He added that more work should be done to reassure parents that the vaccines are safe. He warned that COVID-19 is not harmless to children, and the longer they remain unprotected, the more infections there will be.
In the meantime, vaccination sites and health-care workers could be prepared to ramp the vaccination campaign back up, he said.
“Once that approval comes, we should pull out all the stops and get these shots into little arms as quickly as possible.”
Written by Padraig Moran. Produced by Rachel Levy-McLaughlin, Arianne Robinson and Joana Draghici.
Gold price drops as Powell talks 'gradual' tapering, downplays Evergrande contagion concerns – Kitco NEWS
(Kitco News) The gold market saw its earlier gains reversed as Federal Reserve Chair Jerome Powell talked about “gradual” tapering while downplaying China’s Evergrande contagion effect on the U.S. market.
On Wednesday, the Fed said it may soon start tapering its $120 billion in monthly asset purchases, with central bank officials showing growing support for raising interest rates in 2022.
“If progress continues broadly as expected, the Committee judges that a moderation in the pace of asset purchases may soon be warranted. These asset purchases help foster smooth market functioning and accommodative financial conditions, thereby supporting the flow of credit to households and businesses,” the Fed said in a statement.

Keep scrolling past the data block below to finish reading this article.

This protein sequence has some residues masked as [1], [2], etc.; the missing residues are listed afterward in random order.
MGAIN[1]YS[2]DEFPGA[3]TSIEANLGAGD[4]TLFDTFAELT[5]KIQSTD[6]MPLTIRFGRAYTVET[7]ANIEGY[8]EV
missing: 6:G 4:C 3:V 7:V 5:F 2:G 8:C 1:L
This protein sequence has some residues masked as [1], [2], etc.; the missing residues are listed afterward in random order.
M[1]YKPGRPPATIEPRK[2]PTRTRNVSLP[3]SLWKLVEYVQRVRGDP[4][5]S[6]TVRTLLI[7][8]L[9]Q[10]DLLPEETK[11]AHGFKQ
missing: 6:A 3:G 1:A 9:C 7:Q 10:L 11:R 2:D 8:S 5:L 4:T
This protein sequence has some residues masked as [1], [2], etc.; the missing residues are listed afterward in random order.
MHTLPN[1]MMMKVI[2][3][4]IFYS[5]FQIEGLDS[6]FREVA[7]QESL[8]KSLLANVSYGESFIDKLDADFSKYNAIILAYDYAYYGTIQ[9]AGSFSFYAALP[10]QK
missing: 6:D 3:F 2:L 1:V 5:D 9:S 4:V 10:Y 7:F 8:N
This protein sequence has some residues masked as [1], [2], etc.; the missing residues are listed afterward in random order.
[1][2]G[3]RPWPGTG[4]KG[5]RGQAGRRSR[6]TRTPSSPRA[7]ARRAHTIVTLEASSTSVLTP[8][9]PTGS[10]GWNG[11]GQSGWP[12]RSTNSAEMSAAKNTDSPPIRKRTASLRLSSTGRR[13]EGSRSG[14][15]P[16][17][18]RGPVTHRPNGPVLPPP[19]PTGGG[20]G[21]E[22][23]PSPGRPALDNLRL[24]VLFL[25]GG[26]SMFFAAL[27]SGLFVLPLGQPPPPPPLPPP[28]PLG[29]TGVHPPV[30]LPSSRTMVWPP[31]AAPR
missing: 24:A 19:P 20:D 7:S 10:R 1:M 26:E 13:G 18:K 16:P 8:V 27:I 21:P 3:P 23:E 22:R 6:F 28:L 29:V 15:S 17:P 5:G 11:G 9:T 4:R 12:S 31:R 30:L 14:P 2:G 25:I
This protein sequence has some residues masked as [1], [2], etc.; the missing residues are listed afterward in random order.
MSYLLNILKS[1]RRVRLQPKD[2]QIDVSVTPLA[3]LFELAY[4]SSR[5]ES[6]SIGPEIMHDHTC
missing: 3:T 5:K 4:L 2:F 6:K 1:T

When clarifying the Fed’s stance at a press conference following the Fed statement, Powell indicated that it would be a “very gradual taper,” which could conclude in the middle of next year.
Powell also pointed out that the central bank has the freedom to speed up or slow down the tapering process as it sees fit. He added that markets should not expect a rate hike while the Fed is still tapering.
Tapering does depend on substantial further progress made by the U.S. economy. And if the economy continues to advance in line with expectations, the Fed could move ahead with tapering at the next meeting.
“For me, it wouldn’t take a knockout [August] employment report. It would take a reasonably good employment report for me to feel like that test is met,” Powell said. “I would say that in my own thinking, the test is all but met. I don’t personally need to see a very strong employment report. Again it’s not to be confused with the test for [rate] liftoff, which is so much higher.”
The Fed Chair was also asked about China’s Evergrande debt issue, which sparked a rout in the markets earlier this week.
“The Evergrande situation seems very particular to China, which has very high debt for an emerging economy,” Powell told reporters. “Corporate defaults in the U.S. are very low right now … You would worry that it would affect global financial conditions through confidence channels.”
When asked about the stock-trading policies for Fed officials, Powell replied that they are “not adequate” and the Fed “could do better.”
Powell noted that it is reasonable for Fed officials not to own the same assets as Fed buys. “We are going to be looking at all those things,” he said.
On the debt ceiling issue, Powell also urged Congress to raise the debt limit in a timely fashion. “It is critically important. Failure to do that is something that could result in severe damage to the economy and financial markets.”
He added that no one should assume Fed can protect the economy if the debt ceiling is not raised.
In response to Powell’s comments, gold saw some losses as markets interpreted Powell’s comments as upbeat when it came to the U.S. economy. At the time of writing, December Comex gold futures were trading at $1,767.20, down 0.62% on the day.